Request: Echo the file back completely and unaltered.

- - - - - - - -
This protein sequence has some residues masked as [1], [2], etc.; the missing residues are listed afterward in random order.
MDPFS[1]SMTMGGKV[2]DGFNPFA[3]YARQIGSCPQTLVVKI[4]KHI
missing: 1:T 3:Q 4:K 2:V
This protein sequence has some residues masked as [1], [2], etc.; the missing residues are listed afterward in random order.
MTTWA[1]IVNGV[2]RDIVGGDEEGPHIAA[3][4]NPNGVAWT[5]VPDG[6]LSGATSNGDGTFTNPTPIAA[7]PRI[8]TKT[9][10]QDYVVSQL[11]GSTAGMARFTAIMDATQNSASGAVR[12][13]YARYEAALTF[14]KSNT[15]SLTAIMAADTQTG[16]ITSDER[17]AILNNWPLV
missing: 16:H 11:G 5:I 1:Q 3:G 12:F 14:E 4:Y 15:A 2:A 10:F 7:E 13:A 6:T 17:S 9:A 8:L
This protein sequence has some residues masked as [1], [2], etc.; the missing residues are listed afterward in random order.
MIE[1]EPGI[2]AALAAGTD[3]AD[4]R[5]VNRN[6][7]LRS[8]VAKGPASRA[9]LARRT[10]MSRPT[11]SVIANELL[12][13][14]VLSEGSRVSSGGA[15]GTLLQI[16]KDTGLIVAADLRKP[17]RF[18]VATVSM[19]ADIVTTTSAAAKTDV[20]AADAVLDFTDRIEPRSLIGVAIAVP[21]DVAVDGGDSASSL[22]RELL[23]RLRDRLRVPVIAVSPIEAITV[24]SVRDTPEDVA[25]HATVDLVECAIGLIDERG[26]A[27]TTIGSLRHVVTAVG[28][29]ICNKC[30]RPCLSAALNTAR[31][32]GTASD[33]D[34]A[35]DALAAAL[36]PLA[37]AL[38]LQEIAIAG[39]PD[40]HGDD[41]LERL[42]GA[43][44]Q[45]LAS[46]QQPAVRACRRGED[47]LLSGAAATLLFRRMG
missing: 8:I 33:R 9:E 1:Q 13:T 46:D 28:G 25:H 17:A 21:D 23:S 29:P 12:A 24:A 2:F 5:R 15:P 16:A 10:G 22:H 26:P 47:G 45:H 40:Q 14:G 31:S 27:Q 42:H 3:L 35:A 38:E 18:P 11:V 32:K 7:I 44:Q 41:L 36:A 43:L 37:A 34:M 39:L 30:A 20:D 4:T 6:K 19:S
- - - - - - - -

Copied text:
This protein sequence has some residues masked as [1], [2], etc.; the missing residues are listed afterward in random order.
MDPFS[1]SMTMGGKV[2]DGFNPFA[3]YARQIGSCPQTLVVKI[4]KHI
missing: 1:T 3:Q 4:K 2:V
This protein sequence has some residues masked as [1], [2], etc.; the missing residues are listed afterward in random order.
MTTWA[1]IVNGV[2]RDIVGGDEEGPHIAA[3][4]NPNGVAWT[5]VPDG[6]LSGATSNGDGTFTNPTPIAA[7]PRI[8]TKT[9][10]QDYVVSQL[11]GSTAGMARFTAIMDATQNSASGAVR[12][13]YARYEAALTF[14]KSNT[15]SLTAIMAADTQTG[16]ITSDER[17]AILNNWPLV
missing: 16:H 11:G 5:I 1:Q 3:G 12:F 14:E 4:Y 15:A 2:A 10:F 7:E 13:A 6:T 17:S 9:A 8:L
This protein sequence has some residues masked as [1], [2], etc.; the missing residues are listed afterward in random order.
MIE[1]EPGI[2]AALAAGTD[3]AD[4]R[5]VNRN[6][7]LRS[8]VAKGPASRA[9]LARRT[10]MSRPT[11]SVIANELL[12][13][14]VLSEGSRVSSGGA[15]GTLLQI[16]KDTGLIVAADLRKP[17]RF[18]VATVSM[19]ADIVTTTSAAAKTDV[20]AADAVLDFTDRIEPRSLIGVAIAVP[21]DVAVDGGDSASSL[22]RELL[23]RLRDRLRVPVIAVSPIEAITV[24]SVRDTPEDVA[25]HATVDLVECAIGLIDERG[26]A[27]TTIGSLRHVVTAVG[28][29]ICNKC[30]RPCLSAALNTAR[31][32]GTASD[33]D[34]A[35]DALAAAL[36]PLA[37]AL[38]LQEIAIAG[39]PD[40]HGDD[41]LERL[42]GA[43][44]Q[45]LAS[46]QQPAVRACRRGED[47]LLSGAAATLLFRRMG
missing: 8:I 33:R 9:E 1:Q 13:T 46:D 28:G 25:H 17:A 21:D 23:S 29:P 12:A 24:A 2:F 5:R 15:P 16:A 10:G 22:H 26:P 47:G 45:H 40:Q 14:G 31:S 27:Q 42:H 3:L 35:A 38:E 18:P 11:V 32:K 7:I 44:Q 41:L 36:A 43:L 37:A 34:M 39:L 30:A 20:D 4:T 6:K 19:S